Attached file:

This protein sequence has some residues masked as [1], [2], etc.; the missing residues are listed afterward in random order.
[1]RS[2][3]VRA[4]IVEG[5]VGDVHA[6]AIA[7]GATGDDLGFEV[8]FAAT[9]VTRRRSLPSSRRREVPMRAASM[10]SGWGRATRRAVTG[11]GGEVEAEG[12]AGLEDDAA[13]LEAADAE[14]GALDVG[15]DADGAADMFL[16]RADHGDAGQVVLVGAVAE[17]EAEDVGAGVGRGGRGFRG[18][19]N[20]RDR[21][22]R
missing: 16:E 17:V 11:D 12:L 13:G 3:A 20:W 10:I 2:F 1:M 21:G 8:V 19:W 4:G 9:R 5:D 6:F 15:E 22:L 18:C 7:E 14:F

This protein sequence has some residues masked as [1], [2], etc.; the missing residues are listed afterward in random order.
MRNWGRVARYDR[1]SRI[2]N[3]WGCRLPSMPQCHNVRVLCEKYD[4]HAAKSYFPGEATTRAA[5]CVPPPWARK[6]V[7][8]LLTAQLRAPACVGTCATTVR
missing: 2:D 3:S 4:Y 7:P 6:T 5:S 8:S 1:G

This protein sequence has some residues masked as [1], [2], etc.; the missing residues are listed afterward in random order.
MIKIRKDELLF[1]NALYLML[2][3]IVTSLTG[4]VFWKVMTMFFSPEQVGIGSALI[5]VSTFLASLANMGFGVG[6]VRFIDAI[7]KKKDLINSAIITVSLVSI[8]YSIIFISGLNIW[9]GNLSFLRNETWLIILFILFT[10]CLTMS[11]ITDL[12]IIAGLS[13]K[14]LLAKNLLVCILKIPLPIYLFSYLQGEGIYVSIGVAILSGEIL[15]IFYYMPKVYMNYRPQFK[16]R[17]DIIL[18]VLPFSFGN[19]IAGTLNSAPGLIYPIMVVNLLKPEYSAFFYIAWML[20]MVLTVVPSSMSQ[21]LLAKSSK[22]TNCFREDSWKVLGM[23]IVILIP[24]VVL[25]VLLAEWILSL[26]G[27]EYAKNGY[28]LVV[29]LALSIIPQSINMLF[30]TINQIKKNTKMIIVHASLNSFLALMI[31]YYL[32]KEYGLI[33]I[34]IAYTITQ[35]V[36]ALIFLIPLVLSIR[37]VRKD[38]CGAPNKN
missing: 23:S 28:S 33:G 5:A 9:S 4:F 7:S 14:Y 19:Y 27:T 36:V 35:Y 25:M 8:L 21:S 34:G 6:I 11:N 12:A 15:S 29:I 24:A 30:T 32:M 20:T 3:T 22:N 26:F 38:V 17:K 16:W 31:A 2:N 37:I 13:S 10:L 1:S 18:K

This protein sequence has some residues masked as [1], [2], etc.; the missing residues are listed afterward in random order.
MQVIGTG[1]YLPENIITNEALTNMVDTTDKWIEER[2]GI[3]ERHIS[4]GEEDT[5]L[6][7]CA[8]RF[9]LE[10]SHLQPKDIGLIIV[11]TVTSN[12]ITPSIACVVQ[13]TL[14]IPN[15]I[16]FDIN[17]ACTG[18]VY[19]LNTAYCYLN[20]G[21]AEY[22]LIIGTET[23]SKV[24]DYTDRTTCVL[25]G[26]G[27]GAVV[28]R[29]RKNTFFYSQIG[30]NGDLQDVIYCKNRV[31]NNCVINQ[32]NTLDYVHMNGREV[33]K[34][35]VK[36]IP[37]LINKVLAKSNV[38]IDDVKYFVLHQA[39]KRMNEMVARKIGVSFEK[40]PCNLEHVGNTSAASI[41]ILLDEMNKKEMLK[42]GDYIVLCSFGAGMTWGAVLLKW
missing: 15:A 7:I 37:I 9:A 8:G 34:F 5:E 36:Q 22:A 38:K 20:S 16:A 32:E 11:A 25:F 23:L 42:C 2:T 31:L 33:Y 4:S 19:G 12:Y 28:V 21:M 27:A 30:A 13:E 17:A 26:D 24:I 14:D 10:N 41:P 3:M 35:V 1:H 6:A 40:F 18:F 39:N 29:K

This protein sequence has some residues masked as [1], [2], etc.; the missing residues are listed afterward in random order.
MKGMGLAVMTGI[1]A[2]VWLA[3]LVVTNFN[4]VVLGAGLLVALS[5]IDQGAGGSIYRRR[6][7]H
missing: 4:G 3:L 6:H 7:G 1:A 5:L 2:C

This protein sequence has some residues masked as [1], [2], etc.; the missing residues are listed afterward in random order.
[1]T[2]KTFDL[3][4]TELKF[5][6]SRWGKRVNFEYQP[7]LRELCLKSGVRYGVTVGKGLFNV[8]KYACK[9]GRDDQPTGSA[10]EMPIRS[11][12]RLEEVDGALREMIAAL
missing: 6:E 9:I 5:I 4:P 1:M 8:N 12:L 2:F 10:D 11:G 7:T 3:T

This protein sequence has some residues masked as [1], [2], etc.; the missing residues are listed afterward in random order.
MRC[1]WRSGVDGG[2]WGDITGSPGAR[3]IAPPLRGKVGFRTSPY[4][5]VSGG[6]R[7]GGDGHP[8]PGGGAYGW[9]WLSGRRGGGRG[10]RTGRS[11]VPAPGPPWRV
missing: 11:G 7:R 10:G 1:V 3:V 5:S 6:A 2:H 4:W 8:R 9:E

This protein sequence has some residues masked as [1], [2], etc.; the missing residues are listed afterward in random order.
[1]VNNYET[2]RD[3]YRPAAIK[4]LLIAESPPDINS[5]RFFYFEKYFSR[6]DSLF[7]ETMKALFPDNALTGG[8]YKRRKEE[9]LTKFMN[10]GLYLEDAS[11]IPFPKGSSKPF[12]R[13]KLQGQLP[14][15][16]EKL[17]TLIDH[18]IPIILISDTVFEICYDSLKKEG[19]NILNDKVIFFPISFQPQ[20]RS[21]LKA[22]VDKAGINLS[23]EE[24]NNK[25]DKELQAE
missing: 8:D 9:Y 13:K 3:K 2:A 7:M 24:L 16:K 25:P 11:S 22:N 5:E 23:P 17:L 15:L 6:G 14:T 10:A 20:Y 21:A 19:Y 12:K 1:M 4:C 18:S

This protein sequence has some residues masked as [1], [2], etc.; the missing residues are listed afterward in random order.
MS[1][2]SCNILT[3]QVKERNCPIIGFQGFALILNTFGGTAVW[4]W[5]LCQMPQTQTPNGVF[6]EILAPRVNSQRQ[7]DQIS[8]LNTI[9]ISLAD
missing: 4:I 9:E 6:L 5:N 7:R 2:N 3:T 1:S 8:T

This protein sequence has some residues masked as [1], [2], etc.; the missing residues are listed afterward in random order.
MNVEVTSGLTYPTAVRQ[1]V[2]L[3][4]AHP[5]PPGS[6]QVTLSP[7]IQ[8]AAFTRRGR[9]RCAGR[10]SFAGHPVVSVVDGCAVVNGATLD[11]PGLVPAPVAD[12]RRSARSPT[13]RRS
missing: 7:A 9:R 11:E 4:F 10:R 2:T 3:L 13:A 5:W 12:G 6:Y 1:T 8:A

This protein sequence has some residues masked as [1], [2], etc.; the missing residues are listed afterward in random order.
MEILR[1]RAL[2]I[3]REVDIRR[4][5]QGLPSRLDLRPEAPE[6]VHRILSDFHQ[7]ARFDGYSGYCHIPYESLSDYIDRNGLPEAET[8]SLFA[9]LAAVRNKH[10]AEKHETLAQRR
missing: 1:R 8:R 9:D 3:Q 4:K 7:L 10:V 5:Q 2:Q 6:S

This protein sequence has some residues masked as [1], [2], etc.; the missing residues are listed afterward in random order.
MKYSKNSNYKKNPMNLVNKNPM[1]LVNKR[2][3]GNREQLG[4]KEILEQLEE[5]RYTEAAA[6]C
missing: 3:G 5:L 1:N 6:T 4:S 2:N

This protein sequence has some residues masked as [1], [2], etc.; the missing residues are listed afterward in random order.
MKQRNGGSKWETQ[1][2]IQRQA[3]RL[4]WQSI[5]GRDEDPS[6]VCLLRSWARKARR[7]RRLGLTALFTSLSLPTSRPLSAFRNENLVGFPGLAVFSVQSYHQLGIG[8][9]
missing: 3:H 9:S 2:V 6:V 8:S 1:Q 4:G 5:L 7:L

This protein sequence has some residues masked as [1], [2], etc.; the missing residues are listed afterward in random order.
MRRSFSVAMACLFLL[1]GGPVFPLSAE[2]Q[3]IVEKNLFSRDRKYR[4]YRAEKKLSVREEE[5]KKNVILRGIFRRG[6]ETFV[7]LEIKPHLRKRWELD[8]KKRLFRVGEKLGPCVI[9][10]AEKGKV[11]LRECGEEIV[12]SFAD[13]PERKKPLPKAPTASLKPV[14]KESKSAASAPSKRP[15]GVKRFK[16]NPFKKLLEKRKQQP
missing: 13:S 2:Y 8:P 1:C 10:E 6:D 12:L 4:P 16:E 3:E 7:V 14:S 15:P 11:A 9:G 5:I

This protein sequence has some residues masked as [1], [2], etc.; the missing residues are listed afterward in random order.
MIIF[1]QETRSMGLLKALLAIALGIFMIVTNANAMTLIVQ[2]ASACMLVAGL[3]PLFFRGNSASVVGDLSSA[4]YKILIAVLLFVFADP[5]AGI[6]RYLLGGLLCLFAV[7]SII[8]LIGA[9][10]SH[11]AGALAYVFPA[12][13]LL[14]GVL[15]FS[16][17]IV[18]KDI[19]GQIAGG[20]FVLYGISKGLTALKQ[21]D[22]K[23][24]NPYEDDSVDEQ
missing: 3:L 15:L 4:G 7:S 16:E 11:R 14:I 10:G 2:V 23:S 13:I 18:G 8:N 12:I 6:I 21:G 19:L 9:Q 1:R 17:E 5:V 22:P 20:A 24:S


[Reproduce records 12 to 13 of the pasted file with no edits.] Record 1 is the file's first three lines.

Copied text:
This protein sequence has some residues masked as [1], [2], etc.; the missing residues are listed afterward in random order.
MKYSKNSNYKKNPMNLVNKNPM[1]LVNKR[2][3]GNREQLG[4]KEILEQLEE[5]RYTEAAA[6]C
missing: 3:G 5:L 1:N 6:T 4:S 2:N

This protein sequence has some residues masked as [1], [2], etc.; the missing residues are listed afterward in random order.
MKQRNGGSKWETQ[1][2]IQRQA[3]RL[4]WQSI[5]GRDEDPS[6]VCLLRSWARKARR[7]RRLGLTALFTSLSLPTSRPLSAFRNENLVGFPGLAVFSVQSYHQLGIG[8][9]
missing: 3:H 9:S 2:V 6:V 8:S 1:Q 4:G 5:L 7:L